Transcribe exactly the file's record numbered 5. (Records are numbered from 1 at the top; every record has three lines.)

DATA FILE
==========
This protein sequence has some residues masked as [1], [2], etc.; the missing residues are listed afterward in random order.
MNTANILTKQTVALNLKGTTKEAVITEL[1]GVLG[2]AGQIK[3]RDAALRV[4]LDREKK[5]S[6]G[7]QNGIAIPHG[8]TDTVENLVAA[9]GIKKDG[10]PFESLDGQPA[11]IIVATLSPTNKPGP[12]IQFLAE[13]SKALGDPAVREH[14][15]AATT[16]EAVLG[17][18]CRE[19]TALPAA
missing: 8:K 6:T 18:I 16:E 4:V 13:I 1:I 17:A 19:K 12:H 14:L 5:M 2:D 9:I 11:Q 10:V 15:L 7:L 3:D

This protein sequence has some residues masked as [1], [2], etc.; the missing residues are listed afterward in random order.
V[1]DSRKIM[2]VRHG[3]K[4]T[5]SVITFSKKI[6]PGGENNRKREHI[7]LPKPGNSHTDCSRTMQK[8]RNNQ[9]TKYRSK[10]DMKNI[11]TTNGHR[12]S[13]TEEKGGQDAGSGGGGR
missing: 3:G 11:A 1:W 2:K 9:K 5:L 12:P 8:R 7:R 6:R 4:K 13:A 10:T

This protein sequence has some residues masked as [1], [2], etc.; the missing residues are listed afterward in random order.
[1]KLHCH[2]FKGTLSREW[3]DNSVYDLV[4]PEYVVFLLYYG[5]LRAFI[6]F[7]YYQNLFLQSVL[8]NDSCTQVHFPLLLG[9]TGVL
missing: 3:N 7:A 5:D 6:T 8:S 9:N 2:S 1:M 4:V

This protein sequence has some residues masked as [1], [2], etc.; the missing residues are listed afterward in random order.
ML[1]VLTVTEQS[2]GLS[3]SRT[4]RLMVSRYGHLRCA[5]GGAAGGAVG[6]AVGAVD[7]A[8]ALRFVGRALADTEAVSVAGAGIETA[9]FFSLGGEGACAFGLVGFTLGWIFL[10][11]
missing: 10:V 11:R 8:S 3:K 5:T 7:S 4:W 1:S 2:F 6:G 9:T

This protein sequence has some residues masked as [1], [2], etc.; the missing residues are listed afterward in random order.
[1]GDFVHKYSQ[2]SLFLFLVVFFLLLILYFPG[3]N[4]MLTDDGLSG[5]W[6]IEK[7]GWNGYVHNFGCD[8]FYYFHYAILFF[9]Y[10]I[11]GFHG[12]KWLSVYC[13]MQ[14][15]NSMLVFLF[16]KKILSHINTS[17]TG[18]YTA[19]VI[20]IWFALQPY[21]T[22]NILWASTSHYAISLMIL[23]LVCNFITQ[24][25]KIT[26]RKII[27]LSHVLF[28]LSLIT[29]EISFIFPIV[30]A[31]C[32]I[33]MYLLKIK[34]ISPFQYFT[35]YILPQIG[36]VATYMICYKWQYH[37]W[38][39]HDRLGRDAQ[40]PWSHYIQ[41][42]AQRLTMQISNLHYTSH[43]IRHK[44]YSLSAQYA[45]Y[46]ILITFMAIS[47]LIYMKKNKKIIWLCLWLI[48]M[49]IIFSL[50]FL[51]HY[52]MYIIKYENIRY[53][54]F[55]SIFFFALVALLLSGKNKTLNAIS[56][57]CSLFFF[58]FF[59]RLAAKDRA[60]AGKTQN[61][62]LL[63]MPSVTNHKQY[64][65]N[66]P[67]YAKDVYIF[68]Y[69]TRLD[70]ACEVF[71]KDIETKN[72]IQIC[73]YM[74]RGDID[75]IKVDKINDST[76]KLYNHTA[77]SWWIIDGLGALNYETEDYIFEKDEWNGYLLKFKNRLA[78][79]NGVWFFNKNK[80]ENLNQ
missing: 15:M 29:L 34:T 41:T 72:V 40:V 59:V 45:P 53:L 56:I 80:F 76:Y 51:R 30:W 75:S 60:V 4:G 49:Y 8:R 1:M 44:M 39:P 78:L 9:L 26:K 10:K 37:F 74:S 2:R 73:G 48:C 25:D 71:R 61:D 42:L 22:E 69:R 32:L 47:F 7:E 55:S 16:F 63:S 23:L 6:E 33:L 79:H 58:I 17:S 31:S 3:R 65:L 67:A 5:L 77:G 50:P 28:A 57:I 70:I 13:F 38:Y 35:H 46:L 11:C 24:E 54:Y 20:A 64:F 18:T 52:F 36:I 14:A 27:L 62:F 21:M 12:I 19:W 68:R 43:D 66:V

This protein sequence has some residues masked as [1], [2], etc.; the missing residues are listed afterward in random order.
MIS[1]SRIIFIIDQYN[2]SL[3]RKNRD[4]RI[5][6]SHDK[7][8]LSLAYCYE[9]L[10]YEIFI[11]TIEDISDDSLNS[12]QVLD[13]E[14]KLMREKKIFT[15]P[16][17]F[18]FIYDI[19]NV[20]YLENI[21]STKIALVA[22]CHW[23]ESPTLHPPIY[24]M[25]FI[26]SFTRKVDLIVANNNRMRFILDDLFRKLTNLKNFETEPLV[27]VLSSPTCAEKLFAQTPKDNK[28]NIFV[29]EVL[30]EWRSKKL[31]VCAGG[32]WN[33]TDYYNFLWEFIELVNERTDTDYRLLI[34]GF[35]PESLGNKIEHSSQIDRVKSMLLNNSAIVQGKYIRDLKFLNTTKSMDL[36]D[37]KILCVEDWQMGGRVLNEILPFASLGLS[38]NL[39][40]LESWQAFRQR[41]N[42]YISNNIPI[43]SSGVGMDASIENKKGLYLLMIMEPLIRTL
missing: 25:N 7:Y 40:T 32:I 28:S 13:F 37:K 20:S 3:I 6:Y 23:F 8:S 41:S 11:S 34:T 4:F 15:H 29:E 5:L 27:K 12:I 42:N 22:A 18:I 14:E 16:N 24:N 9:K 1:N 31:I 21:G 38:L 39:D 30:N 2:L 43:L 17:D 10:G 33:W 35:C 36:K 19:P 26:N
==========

This protein sequence has some residues masked as [1], [2], etc.; the missing residues are listed afterward in random order.
[1]GDFVHKYSQ[2]SLFLFLVVFFLLLILYFPG[3]N[4]MLTDDGLSG[5]W[6]IEK[7]GWNGYVHNFGCD[8]FYYFHYAILFF[9]Y[10]I[11]GFHG[12]KWLSVYC[13]MQ[14][15]NSMLVFLF[16]KKILSHINTS[17]TG[18]YTA[19]VI[20]IWFALQPY[21]T[22]NILWASTSHYAISLMIL[23]LVCNFITQ[24][25]KIT[26]RKII[27]LSHVLF[28]LSLIT[29]EISFIFPIV[30]A[31]C[32]I[33]MYLLKIK[34]ISPFQYFT[35]YILPQIG[36]VATYMICYKWQYH[37]W[38][39]HDRLGRDAQ[40]PWSHYIQ[41][42]AQRLTMQISNLHYTSH[43]IRHK[44]YSLSAQYA[45]Y[46]ILITFMAIS[47]LIYMKKNKKIIWLCLWLI[48]M[49]IIFSL[50]FL[51]HY[52]MYIIKYENIRY[53][54]F[55]SIFFFALVALLLSGKNKTLNAIS[56][57]CSLFFF[58]FF[59]RLAAKDRA[60]AGKTQN[61][62]LL[63]MPSVTNHKQY[64][65]N[66]P[67]YAKDVYIF[68]Y[69]TRLD[70]ACEVF[71]KDIETKN[72]IQIC[73]YM[74]RGDID[75]IKVDKINDST[76]KLYNHTA[77]SWWIIDGLGALNYETEDYIFEKDEWNGYLLKFKNRLA[78][79]NGVWFFNKNK[80]ENLNQ
missing: 15:M 29:L 34:T 41:T 72:V 40:V 59:V 45:P 53:L 56:I 80:F 76:Y 51:R 30:W 75:S 60:V 4:G 49:Y 8:R 1:M 44:M 39:P 78:L 9:L 26:K 10:K 37:F 74:S 2:R 73:G 48:C 25:D 71:R 61:D 42:L 22:E 69:R 32:L 47:F 7:E 55:S 16:F 63:S 23:L 6:E 33:L 79:H 58:I 17:S 31:S 3:R 65:L 67:A 5:L 77:G 50:P 28:A 57:I 70:I 13:F 38:Y 35:H 46:L 11:C 24:E 54:Y 20:A 64:F 18:T 52:F 36:I 14:A 27:L 62:F 21:M 12:I 19:W 68:R 43:D 66:V